In the past, I've found myself liking very few of the pieces originally written for tuba.  I've had a hard time relating to most tuba music or finding my "niche" with it.  I personally enjoy all of the pieces on this CD, and I can only hope that Barbara York writes more music for us tubists (and that Matt continues to record it!).

Overall, I'm very excited for Matt in the release of this CD.  I'm enthralled to hear such great tuba music and tuba playing!  



Matt also kindly took the time to answer a few questions I had about the CD.  My questions are in dark red bold, and his answers are in plain type.


How did this project of making a CD of the music of Barbara York come about?
Well, I had a few friends who were encouraging me to record a solo CD (you can't have enough solo tuba CD's, you know), and I am a big fan of Barbara's music. I was first introduced to her music (the Sonata) in the Fall of 2007, and got in touch with her not too long after that. We hit it off, and as I performed more of her compositions, I felt a real connection there. When I started thinking seriously about making the recording, choosing Barbara's music seemed like the natural choice. I love performing it as well as listening to it, and I think others should hear it/play it as well - it's great stuff!

How involved was the composer in the preparation and execution of this recording?

Once I had decided to make this recording a reality, I knew that I wanted to meet Barbara and play for her/get her guidance prior to recording. So, I managed to get all of the stars to align in April 2010 (a month before recording) so that my schedule, as well as Barbara's, Maria's (piano), and Jason's (euphonium) all allowed for us to gather for a lecture/recital here in PA. The day before the recital, Maria and I spent several hours working with Barbara - what an incredible and eye-opening experience! The day of the lecture/recital, we added Jason into the mix and worked with Barbara on the Suite - again, this was invaluable. We then performed all five works from the cd, with Barbara talking about each piece/movement, and finally taking questions from the audience. This, for me, was really one of the most gratifying and educational solo experiences I've had. To be able to connect with a composer, and work with them to really understand their creation; it is my hope to work with other composers in this fashion down the road, and it is something I would encourage other musicians to do as well.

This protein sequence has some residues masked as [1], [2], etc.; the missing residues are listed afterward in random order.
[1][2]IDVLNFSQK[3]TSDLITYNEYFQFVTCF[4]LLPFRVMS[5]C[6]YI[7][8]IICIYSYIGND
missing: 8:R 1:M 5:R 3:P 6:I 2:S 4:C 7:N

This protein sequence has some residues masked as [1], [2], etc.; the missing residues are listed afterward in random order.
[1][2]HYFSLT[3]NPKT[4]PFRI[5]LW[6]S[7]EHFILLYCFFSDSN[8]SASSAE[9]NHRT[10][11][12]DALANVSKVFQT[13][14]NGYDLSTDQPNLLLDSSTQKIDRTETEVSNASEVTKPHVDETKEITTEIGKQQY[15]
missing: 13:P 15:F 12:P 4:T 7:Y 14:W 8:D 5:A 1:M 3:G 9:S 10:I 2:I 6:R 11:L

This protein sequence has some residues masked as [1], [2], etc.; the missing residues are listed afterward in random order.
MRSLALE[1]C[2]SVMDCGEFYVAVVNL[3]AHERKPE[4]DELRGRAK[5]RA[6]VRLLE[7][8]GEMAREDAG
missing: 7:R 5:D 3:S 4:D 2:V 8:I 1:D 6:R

Wars and Rumors of War” and “Shamanic Journey” have programmatic content. What is your approach to preparing a solo piece that is programmatic?

Actually, I believe that almost all of Barbara's music has programmatic content. With the exception of the Arioso Gloria, all of the works on the cd are programmatic. In my opinion, knowing "the story behind the music" can really help us as performers to make wise decisions from a technical/preparatory aspect to move us towards the final goal of making great music.

If it's written well, and the composer is really connected to the work both intellectually and emotionally, the "story" is quite evident, and having this information can really make things clear to us as performers. For example: in the "jazzy" section in third movement of the Concerto, Barbara had a very clear vision of what this music represented. She writes: